Division A, Election Access
I. Voter Registration Modernization
H.R. 1, Division A opens with a powerful policy statement, which states in part, “It is the policy of the United States that all eligible citizens of the United States should access and exercise their constitutional right to vote in a free, fair and timely manner.” To expand election access, H.R. 1 focuses primarily on “modernizing” voter registration by requiring states do the following: (1) accept online registrations through the internet; (2) establish and operate an automatic registration system; (3) permit same-day registrations; and (4) accept registration applications from individuals as young as 16 years old. H.R. 1 also offers financial incentives to states that increase involvement of individuals under 18 in public election activities and restricted the ability of states to remove voters from the official list of eligible voters.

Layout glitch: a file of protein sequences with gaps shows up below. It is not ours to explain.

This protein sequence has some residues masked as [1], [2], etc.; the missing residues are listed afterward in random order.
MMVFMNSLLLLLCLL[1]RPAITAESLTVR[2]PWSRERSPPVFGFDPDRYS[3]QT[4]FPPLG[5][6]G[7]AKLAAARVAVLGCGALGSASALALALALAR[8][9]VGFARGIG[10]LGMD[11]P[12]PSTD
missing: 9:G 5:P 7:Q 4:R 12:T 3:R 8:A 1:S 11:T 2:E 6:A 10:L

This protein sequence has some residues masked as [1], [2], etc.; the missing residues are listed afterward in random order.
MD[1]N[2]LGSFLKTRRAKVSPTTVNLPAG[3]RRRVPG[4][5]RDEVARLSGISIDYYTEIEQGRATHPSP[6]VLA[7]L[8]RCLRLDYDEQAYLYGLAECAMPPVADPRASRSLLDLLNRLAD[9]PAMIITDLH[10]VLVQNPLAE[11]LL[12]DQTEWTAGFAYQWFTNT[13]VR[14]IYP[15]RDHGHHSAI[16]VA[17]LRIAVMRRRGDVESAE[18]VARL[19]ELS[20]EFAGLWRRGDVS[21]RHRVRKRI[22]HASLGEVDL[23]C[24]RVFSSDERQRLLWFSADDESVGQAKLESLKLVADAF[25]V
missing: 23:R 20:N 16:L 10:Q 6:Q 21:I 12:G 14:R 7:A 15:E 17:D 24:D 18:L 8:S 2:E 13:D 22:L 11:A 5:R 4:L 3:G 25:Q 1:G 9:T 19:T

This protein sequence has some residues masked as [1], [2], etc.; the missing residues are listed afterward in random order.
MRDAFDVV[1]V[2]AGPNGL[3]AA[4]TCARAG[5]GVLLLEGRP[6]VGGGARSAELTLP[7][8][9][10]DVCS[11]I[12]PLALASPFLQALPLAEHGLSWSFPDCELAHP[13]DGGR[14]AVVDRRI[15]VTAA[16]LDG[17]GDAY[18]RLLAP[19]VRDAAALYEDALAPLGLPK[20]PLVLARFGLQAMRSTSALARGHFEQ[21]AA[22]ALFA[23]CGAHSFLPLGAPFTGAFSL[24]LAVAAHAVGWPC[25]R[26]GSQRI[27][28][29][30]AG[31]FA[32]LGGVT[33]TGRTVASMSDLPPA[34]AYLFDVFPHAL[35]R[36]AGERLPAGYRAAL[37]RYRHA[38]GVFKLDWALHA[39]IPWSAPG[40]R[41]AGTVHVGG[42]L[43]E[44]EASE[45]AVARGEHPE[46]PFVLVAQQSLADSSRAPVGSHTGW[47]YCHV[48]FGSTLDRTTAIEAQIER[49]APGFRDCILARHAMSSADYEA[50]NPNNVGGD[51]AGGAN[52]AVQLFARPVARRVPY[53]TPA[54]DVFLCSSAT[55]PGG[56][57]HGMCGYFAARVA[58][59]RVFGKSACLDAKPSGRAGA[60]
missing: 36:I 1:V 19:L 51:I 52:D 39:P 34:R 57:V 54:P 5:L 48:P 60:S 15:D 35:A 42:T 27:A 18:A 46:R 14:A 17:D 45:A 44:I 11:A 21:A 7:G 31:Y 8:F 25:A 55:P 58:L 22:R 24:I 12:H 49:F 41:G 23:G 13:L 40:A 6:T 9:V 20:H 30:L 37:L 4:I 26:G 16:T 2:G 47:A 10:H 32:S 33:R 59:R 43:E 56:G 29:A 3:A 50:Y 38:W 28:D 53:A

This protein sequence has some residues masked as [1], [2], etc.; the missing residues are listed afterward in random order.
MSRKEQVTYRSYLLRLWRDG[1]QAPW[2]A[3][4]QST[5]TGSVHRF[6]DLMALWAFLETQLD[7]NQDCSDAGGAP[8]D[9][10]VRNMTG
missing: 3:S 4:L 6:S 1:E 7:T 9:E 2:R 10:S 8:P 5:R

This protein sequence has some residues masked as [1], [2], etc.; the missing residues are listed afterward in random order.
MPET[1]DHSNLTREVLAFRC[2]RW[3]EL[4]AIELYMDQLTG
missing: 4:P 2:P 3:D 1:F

[ADAM–ITAL SUBHEADINGS A & B]
A. Online Voter Registration
H.R. 1 would amend the National Voter Registration Act of 1993 by adding a new section devoted to internet registration. Under this section, each state would have to make available the option to complete and submit voter registration applications through the internet. The individual registrant must meet the same voter registration requirements applicable to mail-in registrants, including age and signature requirements. However, if an online registrant is unable to meet the signature requirements, H.R. 1 requires the state to permit the online registration and allow the individual provide a signature at the time he or she requests a ballot. The bill also requires states to treat those who register online in the same manner as those who register by mail.
B. Automatic Voter Registration
H.R. 1 would establish the “Automatic Voter Registration Act of 2019.” Finding that the right to vote is a fundamental right of citizens and that it is the responsibility of the state and federal governments to ensure every eligible citizen is registered to vote, the bill would require states to establish and operate automatic registration systems. Such automatic registration would be accomplished by a “contributing agency,” electronically transferring information necessary for registration to state election officials. As the title implies, the process would ensure automatic registration, unless the individual affirmatively opts out from such automatic registration.